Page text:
Healy’s Flute is an Orangist Salute
Although the story of David Healy’s flute gesture is getting a little moldy it has generated enough discourse to deserve another mentioning here. The interesting thing about this flute gesture is how it is part of the history of the Northern Ireland sectarian conflicts. Sensitive catholic Irish republicans will get inflamed over the gesture while others have no idea what the problem is.
David Healy making the flute gesture. (source)
These flute bands on Orangist marches are what the gesture refers to.
Get a glimpse of the triumphalist nature of these marches
By coincidence I am currently reading ‘The Irish War’ by Tony Geraghty. He sketches a long and messy conflict which has gone on for more than 300 years. It is clear that these marches are of an inflammatory nature, and therefore a gesture that refers to them is also inflammatory. It is not just a merry band of flute-playing men. They celebrate Orangist protestant dominance in Northern Ireland at the expense of the catholic part of the population.
The conflict carried over to a Scottish football match called ‘the Old Firm’ between the Rangers (protestant) and Celtic (catholic), see this nice historical overview by the BCC. Many Irish people moved to Scotland and brought the conflict with them. Paul Gasoigne made the mistake of making this gesture while he played for the Rangers and paid a heavy fine of 20.000 pounds.
Paul Gascoigne made the same flute gesture during the old firm (Picture: BBC News)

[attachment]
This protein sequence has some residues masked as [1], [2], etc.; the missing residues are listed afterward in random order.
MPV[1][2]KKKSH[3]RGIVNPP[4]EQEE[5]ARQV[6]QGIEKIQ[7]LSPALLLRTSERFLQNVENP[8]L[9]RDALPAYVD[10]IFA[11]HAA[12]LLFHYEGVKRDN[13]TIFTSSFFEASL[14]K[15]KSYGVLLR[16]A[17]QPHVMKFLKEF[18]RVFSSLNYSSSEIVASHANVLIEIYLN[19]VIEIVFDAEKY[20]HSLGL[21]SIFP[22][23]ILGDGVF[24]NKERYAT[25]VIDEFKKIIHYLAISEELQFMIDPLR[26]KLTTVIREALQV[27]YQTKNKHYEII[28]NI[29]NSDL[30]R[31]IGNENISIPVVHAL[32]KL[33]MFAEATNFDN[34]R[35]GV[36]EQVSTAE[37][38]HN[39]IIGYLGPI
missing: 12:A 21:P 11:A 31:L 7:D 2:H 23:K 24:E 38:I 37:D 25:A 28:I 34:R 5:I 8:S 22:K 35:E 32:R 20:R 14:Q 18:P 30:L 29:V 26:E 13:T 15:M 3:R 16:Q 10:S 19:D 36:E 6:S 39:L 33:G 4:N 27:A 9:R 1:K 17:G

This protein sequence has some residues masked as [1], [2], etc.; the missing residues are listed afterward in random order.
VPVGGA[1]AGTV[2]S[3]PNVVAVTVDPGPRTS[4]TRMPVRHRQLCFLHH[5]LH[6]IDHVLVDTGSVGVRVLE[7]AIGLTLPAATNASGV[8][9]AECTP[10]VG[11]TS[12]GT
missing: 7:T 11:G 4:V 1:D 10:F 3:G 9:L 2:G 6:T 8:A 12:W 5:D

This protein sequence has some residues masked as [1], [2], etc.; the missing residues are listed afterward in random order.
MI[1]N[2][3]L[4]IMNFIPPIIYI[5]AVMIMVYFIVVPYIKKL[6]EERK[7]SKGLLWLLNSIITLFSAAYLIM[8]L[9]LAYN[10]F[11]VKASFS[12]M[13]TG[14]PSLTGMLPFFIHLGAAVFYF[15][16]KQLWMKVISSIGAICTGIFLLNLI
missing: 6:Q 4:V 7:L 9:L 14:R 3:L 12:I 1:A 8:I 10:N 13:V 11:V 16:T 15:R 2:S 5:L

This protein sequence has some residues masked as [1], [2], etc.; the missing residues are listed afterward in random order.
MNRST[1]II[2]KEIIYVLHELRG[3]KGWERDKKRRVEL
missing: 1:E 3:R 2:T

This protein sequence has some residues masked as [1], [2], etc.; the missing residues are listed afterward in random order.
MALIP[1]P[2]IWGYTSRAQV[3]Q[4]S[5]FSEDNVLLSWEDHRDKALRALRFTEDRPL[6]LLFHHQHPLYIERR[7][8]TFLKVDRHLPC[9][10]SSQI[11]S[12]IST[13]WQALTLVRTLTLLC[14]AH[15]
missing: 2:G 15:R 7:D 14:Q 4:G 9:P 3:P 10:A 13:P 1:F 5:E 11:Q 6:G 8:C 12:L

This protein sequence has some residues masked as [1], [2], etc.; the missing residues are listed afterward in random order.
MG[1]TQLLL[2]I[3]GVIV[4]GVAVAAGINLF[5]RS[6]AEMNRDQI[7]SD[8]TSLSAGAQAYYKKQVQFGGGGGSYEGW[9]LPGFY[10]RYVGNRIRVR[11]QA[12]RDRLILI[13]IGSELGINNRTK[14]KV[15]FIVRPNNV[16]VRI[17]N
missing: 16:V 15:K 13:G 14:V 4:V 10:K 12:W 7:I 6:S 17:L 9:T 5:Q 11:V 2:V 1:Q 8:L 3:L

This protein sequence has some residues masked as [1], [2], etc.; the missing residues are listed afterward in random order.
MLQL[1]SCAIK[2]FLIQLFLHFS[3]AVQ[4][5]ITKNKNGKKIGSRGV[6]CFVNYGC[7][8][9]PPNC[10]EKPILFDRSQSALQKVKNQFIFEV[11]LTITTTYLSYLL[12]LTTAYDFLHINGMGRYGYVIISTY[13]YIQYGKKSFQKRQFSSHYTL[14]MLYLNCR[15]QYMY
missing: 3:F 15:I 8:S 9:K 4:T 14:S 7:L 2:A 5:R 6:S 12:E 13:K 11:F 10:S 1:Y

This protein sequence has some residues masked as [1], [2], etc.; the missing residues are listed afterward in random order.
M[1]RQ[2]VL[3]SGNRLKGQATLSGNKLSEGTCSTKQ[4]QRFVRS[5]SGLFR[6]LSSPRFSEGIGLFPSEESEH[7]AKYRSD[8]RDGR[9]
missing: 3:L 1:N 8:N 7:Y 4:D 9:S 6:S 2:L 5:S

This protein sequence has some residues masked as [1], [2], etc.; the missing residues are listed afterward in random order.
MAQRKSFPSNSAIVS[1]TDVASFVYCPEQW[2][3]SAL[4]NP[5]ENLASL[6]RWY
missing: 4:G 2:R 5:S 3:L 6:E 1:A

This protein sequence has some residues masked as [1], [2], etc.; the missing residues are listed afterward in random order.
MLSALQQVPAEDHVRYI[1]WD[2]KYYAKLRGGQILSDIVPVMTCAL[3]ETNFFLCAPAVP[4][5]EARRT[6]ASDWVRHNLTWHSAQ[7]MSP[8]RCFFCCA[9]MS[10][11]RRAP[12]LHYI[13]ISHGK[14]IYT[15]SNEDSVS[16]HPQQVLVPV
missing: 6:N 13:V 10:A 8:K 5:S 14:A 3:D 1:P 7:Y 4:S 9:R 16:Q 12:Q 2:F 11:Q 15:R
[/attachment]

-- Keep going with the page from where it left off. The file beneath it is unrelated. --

David Healy was not playing for the Rangers, in fact I don’t think he ever did, but he is known as a Rangers fan. He is from Northern Ireland and he plays in their national side. However, in this game Healy was playing for Fulham (an English club) in a friendly match against Celtic, which sets the context for the gesture. Healy was ‘provoked’ by the Celtic fans who knew his sympathies and chanted ‘where were you on The Twelfth‘ (a reference to an important march on the twelfth of July). In response, he seems to have made this gesture somewhat jokingly. The strange thing is that he seems to be escaping the sort of fine Gascoigne got. Why is that? Was Gazza perceived as doing it to inflame Celtic supporters whereas Healy was just fooling around? I think many people will take it more seriously than that. As always happens with sportsmen making inappropriate gestures, Healy is now apologizing and his club is investigating. It wouldn’t surprise me if a fine came soon.
Update: I think an important difference between Healy and Gascoigne is that the latter played for the Rangers who were at that time trying to defuse a tense situation. Gascoigne’s gesture was hurting that effort.